Stephanie Alicea and Hector Alicea believed that constricting their love to themselves was acting selfishly, so they invited Carissa Barclay into their marriage. Photo courtesy mediadrumworld.com / @poly.in.pa/ Magaziine Features
- Veterinary technician Stephanie Alicea (31) and barber Hector Alicea (30) from Tampa Bay, Florida, USA, met as teenagers in 2008 and got married just two years later.
- Wanting to settle down into family life, the couple went on to have two children: Zoey (12) and Gabby (5).
- After ten years of marriage, the couple decided at the beginning of 2020 that they had too much love to share just for their family of four.
- They made the mutual decision to look for a third person to bring more joy and love into their already flourishing relationship and now live with Carissa Barclay (30) and her three children.
For them, polyamory is being able to share love and intimacy with a third person in an authentic way. They began searching Facebook Dating for a suitable partner.
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The duo came across the profile of receptionist Carissa from Florida, who stated on her profile that she was very much open to joining a triad relationship, so they decided to reach out to her.
After a two-hour initial meetup in Starbucks, the trio knew that the chemistry was there for something beautiful to flourish. Within a short few months, the trio had fallen deeply in love, and Carissa and her three children – Gavin (9), Sawyer (6), and Hayden (3) – from her previous marriage moved in with Stephanie and Hector.
The triad has been inseparable since.
Stephanie Alicea and Hector Alicea are happy they invited Carissa Barclay to be part of their family. All images courtesy mediadrumworld.com / @poly.in.pa/ Magazine Features
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However, the new set up hasn’t been without its unique challenges. For Carissa, joining a ten-year marriage has been the most challenging part of adapting to her new lifestyle as Stephanie and Hector have a long shared history.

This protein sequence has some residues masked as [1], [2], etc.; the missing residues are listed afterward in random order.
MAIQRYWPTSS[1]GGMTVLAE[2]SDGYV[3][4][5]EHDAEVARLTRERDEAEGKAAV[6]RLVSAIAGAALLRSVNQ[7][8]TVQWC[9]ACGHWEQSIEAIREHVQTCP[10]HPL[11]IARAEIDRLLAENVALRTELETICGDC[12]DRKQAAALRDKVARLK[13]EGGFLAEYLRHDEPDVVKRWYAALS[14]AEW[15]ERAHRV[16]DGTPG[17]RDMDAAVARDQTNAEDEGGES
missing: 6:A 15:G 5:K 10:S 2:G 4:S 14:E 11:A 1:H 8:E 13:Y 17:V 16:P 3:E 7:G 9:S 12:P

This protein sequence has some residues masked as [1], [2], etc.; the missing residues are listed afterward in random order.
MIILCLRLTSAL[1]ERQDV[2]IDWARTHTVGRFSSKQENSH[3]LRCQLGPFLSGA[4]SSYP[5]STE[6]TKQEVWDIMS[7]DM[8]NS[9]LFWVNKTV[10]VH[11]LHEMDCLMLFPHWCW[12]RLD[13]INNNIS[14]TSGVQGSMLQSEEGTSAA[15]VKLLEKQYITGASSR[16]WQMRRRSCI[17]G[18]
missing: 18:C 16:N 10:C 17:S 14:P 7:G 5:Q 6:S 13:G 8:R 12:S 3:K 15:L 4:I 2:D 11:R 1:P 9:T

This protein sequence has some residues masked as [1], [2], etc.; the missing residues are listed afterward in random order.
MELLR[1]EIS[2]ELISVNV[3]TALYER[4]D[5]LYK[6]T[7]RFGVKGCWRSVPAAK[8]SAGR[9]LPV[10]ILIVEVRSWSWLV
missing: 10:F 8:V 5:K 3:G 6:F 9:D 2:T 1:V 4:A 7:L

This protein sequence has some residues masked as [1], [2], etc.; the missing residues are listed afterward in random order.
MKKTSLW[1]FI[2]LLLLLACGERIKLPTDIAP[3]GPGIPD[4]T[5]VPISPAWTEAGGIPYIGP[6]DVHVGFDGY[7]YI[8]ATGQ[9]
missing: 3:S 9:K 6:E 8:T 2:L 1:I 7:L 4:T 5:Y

As a result, jealousy naturally has arisen, although the trio says that their excellent communication has not led to this becoming an overwhelming issue.
The trio has also had a mixed response from their families, with Hector’s mum unhappy with her son’s untraditional relationship. Stephanie has even had to cut ties with some extended family who disagree with the triad’s polyamory.
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While the trio’s children have primarily adapted well to the change, Stephanie and Hector’s eldest child, Zoey (12), has found it harder to adjust with three new siblings and a new parent in the house.
Sharing space with four new people – notably the addition of three younger siblings – has been a shock to the preteen system.
When out, the couple often get bemused stares from strangers while online they have received some negativity from trolls who have responded to Stephanie’s pictures and Carissa kissing with vomiting emojis. “Polyamory to us as the capacity to love more than one person intimately and authentically. We are all equal partners, equal lovers, and have fidelity within the triad,” Stephanie says.
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Stephanie has had to let go of a couple of family members. It’s sad, but it’s their choice. “My parents are coming to terms with it, and my brother really couldn’t care less. My friends are happy for me. They know I’ve had some pretty toxic relationships, and they are thrilled to see me treated so well,” she says.
“When we’re all out together, people look at us with confusion and curiosity mixed with a little amusement – sometimes approval, sometimes displeasure, but mostly just a lack of understanding,” says Hector.
“I think we are all pretty good about talking about our feelings when they arise, including jealousy. We aren’t immune to it. We just work through it. Great communication is vital in a throuple relationship.”
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Although the trio has luckily avoided too much negativity online, they think that there is definitely a misconception that throuples are automatically promiscuous – something that couldn’t be further from the truth.
“We want people to understand that our relationship is not like the depictions of polyamory in the media,” Hector says. “We are a closed triad, meaning we are not seeking additional partners and not having relationships outside of the triad. This isn’t about sex – we aren’t swingers, although there’s nothing wrong with that. Our relationship is real, it’s valid, and it’s our normal.”
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Credit: mediadrumworld.com / @poly.in.pa/ Magazine Features
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